Boxing is often credited with having given many a troubled youth an alternate path away from a life of crime, as well as an opportunity to make something of themselves – and the sport of mixed martial arts is no different.
Researching this article, there were many tales to be had of the rough childhoods, thuggish behavior, and poor choices that had led to 10 current UFC stars having been sent to jail at some point in their lives.
However, one recurring theme that cropped up more often than not was of these individuals then discovered MMA upon their release, and they were then able to use that as a springboard to move beyond their criminal past, channel their energy and attention in a more positive direction, and it ultimately lead to them competing in the Octagon.
It’s a positive take on what is otherwise a dark collection of stories that demonstrate just how close some of these stars came to throwing away any chance they had of making something of their lives. Let’s take a look back at how 10 current UFC athletes turned it around after going to jail.
Some of heavy-handed heavyweight Mark Hunt’s many fans may be surprised to discover that in his younger days before he discovered MMA, he had a reputation for violence and criminal behavior in his home city of Auckland, New Zealand.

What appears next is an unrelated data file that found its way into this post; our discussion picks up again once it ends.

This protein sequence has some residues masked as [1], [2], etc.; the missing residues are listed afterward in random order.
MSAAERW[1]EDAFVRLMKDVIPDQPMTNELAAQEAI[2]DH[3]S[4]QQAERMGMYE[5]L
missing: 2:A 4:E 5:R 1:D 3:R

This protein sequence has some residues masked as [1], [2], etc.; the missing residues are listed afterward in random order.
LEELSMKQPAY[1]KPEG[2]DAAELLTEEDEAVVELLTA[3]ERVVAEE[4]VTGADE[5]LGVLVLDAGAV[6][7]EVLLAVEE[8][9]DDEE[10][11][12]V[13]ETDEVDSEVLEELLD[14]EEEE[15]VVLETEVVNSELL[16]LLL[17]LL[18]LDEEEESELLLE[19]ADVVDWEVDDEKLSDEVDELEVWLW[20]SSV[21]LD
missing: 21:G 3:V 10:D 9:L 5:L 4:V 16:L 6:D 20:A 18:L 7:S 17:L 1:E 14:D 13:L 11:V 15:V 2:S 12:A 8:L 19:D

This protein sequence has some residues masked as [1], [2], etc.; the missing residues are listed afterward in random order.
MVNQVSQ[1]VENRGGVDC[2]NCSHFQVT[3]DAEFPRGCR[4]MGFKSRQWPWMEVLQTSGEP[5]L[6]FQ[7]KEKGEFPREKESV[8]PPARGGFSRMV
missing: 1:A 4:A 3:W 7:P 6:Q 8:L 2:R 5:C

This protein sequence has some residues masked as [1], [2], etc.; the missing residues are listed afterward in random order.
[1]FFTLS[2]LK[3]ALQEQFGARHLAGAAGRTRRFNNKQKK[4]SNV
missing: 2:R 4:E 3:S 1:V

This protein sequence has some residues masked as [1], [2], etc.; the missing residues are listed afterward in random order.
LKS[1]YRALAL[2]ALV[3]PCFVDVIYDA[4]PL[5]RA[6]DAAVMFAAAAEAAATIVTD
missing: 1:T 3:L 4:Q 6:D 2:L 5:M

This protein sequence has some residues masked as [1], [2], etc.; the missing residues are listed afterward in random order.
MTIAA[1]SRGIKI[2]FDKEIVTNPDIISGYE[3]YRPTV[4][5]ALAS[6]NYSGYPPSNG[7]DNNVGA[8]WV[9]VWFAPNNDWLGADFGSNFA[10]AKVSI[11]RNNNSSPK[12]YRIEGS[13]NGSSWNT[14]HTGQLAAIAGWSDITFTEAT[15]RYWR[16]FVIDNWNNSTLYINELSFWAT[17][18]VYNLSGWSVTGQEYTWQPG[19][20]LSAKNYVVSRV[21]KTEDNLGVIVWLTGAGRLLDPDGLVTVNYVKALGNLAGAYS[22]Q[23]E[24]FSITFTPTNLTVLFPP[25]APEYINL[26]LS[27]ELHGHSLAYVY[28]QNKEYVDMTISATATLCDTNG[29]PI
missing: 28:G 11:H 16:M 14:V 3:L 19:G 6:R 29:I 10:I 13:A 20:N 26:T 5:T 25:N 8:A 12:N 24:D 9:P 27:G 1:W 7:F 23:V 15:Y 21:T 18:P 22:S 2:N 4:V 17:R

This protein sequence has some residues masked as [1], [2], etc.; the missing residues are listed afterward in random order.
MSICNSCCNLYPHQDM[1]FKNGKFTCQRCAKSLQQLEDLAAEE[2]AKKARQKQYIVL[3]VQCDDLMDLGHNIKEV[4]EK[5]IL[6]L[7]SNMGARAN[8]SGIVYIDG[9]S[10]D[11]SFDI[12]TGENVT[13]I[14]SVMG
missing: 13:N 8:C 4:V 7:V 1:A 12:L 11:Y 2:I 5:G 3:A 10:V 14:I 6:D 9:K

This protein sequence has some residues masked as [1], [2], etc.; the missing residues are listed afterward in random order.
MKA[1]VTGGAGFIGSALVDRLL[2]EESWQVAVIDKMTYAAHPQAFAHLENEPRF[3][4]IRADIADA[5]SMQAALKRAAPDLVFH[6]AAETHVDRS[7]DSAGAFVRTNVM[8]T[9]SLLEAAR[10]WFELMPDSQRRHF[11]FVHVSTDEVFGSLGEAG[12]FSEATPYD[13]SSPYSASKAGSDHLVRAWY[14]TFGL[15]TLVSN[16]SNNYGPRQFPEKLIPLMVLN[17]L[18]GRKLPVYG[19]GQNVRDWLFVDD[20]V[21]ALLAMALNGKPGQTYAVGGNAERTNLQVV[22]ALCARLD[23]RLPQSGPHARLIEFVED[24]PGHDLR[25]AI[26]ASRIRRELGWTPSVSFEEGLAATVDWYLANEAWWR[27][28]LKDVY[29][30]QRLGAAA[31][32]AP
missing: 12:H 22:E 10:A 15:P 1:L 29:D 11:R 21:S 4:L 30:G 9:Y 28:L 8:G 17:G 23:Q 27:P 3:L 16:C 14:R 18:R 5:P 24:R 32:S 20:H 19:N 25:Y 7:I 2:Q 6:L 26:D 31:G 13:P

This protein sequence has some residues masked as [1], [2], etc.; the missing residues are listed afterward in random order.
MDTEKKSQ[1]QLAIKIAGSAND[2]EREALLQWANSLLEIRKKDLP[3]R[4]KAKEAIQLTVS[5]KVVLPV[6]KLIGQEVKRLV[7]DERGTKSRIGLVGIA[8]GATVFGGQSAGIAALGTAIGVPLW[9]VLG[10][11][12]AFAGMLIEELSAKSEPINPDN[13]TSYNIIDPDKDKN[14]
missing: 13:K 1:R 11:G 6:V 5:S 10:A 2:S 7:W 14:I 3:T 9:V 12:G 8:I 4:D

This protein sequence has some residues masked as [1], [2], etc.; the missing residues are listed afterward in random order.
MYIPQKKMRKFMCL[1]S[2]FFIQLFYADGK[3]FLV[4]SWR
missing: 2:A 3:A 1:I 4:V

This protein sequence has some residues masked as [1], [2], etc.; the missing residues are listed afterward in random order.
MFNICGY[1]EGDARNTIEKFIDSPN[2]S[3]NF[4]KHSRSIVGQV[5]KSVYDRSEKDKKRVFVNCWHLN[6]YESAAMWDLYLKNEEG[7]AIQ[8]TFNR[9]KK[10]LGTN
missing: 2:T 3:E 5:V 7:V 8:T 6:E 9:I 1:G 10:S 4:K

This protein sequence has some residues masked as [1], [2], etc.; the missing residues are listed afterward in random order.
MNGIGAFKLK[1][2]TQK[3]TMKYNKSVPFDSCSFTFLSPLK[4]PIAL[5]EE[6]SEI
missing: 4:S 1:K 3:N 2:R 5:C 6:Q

Hunt and his siblings suffered horrific physical abuse at the hands of their father growing up, and the anger felt as a result of that led to him regularly getting into trouble himself for fighting on the streets.
Hunt also became involved in petty crimes and admits to having stolen dozens of cars in his early teens, before finally being sentenced to nine months in jail at just 16-years-old after mugging a man for his Dr Martens shoes.
Hunt didn’t learn his lesson though and was later put behind bars again for assault.
It was only when a bouncer convinced him to try martial arts after witnessing him knock out several people outside a nightclub that Hunt finally started to get his life on track, and in the two decades since he’s gone from living a pitiful existence to earning $750,000 every time he fights in the Octagon.